Don’t expect Bloomberg Businessweek to make it onto food marketing giant Kellogg’s buy list anytime soon. The business mag features a pretty scathing hatchet job of the marketer, its core products, and the way its management team has been dealing with a cultural shift toward better nutrition, especially for kids.
“Kellogg still spends more than $1 billion a year on advertising, but it no longer has the same hold on breakfast,” Bloomberg’s Devin Leonard writes in this week’s cover story. “The sales of 19 of Kellogg’s top 25 cereals eroded last year, according to Consumer Edge Research, a Stamford (Conn.) firm that tracks the food industry. Sales of Frosted Flakes, the company’s No. 1 brand, fell 4.5 percent. Frosted Mini-Wheats declined by 5 percent. Meanwhile, Special K Red Berries, one of the company’s breakout successes in the past decade, fell by 14 percent. Kellogg executives don’t expect cereal sales to return to growth this year, though they hope to slow the rate of decline and do better in 2016. But some Wall Street analysts say cereal sales may never fully recover. In Battle Creek, so-called Cereal City, that would be the equivalent of the apocalypse.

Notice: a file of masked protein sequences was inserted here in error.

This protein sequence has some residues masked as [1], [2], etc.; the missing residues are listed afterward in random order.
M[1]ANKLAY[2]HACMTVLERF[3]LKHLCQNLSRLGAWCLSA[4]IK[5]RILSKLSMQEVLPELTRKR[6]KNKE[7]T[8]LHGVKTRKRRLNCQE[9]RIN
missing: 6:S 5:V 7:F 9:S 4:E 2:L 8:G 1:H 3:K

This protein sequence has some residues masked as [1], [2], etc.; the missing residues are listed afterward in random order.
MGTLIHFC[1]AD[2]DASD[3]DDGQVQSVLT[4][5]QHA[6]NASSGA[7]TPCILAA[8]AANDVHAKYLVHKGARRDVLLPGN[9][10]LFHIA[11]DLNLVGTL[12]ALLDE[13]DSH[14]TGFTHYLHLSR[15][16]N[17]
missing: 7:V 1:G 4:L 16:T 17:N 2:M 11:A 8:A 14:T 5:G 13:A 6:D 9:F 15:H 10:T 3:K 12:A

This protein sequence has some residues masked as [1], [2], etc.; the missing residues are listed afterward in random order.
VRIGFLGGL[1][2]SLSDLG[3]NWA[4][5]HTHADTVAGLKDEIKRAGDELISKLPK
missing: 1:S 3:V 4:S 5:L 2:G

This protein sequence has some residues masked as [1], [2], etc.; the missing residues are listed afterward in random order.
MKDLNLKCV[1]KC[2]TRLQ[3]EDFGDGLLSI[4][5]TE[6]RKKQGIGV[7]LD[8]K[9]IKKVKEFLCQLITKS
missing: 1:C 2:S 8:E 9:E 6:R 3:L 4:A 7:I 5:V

“Kellogg faces a more ominous trend at the table,” Leonard continues. “As Americans become more health-conscious, they’re shying away from the kind of processed food baked in Kellogg’s four U.S. cereal factories. They tend to be averse to carbohydrates, which is a problem for a company selling cereal derived from corn, oats, and rice. “They basically have a carb-heavy portfolio,” says Robert Dickerson, senior packaged-food analyst at Consumer Edge. If such discerning shoppers still eat cereal, they prefer the gluten-free kind, sales of which are up 22 percent, according to Nielsen. There’s also growing suspicion of packaged-food companies that fill their products with genetically modified organisms (GMOs). For these breakfast eaters, Tony the Tiger and Toucan Sam may seem less like friendly childhood avatars and more like malevolent sugar traffickers.”